[Tutor] List comprehension question
smokefloat at gmail.com
Fri Nov 12 14:15:24 CET 2010
> repeatedly, returning a list of results. ...
> I'm sorry, Steven, but I could you revise this code to use repeat=5
> instead of the for loop? I can't see how to do it.
repeat(self, repeat=3, number=1000000)
| Call timeit() a few times.
| This is a convenience function that calls the timeit()
| repeatedly, returning a list of results. The first argument
| specifies how many times to call timeit(), defaulting to 3;
| the second argument specifies the timer argument, defaulting
| to one million.
| Note: it's tempting to calculate mean and standard deviation
| from the result vector and report these. However, this is not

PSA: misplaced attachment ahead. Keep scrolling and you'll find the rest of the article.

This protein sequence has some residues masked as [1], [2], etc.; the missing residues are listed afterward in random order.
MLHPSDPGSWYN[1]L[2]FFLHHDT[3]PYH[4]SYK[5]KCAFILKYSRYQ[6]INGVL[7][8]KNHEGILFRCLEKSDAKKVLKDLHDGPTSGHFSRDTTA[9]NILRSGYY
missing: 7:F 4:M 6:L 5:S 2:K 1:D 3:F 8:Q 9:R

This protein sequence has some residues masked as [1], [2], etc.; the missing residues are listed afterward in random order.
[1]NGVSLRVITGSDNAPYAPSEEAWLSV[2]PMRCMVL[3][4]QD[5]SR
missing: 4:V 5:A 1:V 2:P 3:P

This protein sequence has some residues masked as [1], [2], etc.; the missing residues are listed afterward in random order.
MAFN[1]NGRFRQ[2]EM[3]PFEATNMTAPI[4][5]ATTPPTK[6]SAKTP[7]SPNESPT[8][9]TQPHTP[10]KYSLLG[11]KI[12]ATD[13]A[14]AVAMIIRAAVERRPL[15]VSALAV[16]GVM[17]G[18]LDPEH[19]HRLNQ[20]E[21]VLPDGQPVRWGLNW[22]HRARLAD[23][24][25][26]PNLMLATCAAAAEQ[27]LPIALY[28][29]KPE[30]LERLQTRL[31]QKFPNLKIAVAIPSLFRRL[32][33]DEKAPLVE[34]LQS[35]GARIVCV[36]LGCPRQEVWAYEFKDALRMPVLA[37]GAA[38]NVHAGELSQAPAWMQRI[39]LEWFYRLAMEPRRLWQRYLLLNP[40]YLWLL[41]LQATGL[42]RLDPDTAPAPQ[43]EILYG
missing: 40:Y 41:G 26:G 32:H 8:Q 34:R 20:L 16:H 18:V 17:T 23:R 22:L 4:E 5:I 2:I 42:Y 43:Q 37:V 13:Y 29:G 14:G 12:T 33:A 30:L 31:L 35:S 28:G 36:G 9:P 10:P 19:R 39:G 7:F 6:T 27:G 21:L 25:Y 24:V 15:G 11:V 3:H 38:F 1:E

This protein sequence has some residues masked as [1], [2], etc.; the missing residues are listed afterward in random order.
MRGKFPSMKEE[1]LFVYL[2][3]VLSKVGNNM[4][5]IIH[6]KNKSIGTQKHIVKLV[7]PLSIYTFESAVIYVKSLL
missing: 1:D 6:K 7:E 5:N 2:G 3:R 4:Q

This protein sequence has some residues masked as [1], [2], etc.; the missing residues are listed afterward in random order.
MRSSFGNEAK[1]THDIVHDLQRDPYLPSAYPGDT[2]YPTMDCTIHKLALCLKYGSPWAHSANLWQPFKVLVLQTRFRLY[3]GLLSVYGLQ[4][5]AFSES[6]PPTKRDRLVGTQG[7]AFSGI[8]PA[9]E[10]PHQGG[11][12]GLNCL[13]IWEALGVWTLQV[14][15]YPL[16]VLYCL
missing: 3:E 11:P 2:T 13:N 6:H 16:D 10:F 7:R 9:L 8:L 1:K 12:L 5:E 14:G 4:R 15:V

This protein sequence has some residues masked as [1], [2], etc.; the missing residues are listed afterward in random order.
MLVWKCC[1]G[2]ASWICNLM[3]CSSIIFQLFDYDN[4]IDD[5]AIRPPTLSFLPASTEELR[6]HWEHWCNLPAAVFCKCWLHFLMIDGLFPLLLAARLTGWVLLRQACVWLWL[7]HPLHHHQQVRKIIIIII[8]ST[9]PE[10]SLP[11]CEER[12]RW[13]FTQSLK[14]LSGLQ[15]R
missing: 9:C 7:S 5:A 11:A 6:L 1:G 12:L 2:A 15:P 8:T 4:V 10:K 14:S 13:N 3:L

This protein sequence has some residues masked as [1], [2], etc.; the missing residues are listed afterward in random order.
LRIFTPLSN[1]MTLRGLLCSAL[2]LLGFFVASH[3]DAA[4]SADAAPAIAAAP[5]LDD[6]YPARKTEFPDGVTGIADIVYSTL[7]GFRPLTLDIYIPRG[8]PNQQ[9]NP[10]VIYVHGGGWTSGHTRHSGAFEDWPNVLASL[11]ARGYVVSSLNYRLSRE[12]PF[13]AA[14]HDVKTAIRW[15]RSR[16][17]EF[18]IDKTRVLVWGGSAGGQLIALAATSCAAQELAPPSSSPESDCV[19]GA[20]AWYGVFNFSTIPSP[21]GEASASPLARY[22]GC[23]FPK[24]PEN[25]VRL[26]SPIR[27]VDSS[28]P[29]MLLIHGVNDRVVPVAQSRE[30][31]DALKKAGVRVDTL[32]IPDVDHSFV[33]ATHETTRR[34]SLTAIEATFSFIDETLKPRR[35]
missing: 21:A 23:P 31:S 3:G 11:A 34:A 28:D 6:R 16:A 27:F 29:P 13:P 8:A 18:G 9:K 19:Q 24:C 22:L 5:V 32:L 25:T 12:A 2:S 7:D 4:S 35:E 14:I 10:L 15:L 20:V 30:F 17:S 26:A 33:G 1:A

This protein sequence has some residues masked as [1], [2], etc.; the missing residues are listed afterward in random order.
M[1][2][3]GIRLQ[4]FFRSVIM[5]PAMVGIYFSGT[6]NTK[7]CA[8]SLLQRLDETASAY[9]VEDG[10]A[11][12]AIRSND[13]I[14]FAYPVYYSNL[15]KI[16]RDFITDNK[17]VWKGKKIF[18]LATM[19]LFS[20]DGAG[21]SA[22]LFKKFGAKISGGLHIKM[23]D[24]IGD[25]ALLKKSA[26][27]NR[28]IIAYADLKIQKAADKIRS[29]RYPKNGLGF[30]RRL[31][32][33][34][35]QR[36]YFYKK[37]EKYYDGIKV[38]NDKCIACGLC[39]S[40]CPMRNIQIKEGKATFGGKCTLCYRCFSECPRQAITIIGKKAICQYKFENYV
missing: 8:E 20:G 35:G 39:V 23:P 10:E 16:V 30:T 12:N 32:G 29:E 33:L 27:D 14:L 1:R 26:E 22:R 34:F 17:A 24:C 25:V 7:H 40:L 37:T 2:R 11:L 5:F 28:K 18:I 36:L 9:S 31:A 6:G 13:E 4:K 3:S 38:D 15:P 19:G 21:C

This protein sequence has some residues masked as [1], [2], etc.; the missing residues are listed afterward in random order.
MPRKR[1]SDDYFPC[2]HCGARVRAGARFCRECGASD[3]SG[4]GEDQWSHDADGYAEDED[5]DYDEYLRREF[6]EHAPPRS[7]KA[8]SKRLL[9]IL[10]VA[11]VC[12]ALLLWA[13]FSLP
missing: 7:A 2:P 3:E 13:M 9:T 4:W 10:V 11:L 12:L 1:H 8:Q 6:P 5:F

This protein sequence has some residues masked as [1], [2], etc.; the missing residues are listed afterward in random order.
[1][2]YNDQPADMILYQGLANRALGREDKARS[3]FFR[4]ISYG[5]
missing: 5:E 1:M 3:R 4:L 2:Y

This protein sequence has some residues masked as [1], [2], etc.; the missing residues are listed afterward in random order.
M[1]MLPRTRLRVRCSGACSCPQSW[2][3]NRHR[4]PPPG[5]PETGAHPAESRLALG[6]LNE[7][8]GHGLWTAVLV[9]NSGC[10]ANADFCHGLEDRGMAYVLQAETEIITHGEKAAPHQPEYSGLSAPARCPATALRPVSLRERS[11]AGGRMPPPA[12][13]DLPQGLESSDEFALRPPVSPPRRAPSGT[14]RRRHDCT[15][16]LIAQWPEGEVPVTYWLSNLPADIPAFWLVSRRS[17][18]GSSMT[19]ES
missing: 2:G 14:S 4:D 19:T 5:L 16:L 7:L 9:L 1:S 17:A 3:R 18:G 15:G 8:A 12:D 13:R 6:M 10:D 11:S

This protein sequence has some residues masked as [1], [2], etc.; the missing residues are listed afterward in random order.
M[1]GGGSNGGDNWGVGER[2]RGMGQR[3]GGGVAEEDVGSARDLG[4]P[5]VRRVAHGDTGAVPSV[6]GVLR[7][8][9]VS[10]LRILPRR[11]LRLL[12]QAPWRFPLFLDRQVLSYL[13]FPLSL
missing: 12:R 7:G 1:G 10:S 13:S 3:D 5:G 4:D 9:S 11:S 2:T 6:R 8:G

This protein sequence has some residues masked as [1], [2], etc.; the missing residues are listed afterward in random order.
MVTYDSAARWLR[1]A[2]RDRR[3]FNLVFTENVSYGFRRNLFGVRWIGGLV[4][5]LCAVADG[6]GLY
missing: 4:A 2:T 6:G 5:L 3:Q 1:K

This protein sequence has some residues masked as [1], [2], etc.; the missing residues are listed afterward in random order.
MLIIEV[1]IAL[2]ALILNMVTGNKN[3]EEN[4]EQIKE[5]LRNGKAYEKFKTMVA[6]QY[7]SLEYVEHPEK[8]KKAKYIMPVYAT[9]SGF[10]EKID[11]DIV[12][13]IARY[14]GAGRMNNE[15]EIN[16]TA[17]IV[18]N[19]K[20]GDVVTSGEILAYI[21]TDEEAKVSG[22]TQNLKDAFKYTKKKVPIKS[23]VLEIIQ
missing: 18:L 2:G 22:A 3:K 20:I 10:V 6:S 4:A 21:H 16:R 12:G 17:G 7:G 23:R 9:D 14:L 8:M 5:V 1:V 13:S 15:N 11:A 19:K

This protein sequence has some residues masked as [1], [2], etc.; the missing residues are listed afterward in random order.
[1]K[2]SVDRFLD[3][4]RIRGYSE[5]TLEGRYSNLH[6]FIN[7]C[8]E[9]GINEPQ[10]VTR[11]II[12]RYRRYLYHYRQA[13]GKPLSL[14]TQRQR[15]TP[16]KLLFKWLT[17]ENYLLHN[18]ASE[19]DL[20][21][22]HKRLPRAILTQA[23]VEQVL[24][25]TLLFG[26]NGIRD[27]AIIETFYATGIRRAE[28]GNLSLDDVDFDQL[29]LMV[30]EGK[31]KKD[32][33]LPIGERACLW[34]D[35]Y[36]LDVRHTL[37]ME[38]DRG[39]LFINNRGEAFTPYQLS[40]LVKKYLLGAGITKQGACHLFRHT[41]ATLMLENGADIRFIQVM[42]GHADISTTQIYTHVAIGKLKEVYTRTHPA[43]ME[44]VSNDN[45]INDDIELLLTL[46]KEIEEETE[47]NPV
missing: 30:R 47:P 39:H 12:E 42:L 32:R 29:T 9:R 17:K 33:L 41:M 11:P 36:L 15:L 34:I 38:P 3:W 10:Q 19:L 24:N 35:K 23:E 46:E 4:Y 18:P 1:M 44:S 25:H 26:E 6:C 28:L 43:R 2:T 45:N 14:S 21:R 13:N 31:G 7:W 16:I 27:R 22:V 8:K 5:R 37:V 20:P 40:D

| very useful. In a typical case, the lowest value gives a
| lower bound for how fast your machine can run the given code
| snippet; higher values in the result vector are typically not
| caused by variability in Python's speed, but by other
| processes interfering with your timing accuracy. So the min()
| of the result is probably the only number you should be
| interested in. After that, you should look at the entire
| vector and apply common sense rather than statistics.
> if __name__=='__main__':
> from timeit import Timer
> for y in range(5):
> t = Timer("proper_divisors_sum1(500000)", "from __main__
> import proper_divisors_sum")
> print round(t.timeit(number=10000),3)
> Tutor maillist - Tutor at python.org
> To unsubscribe or change subscription options:
More information about the Tutor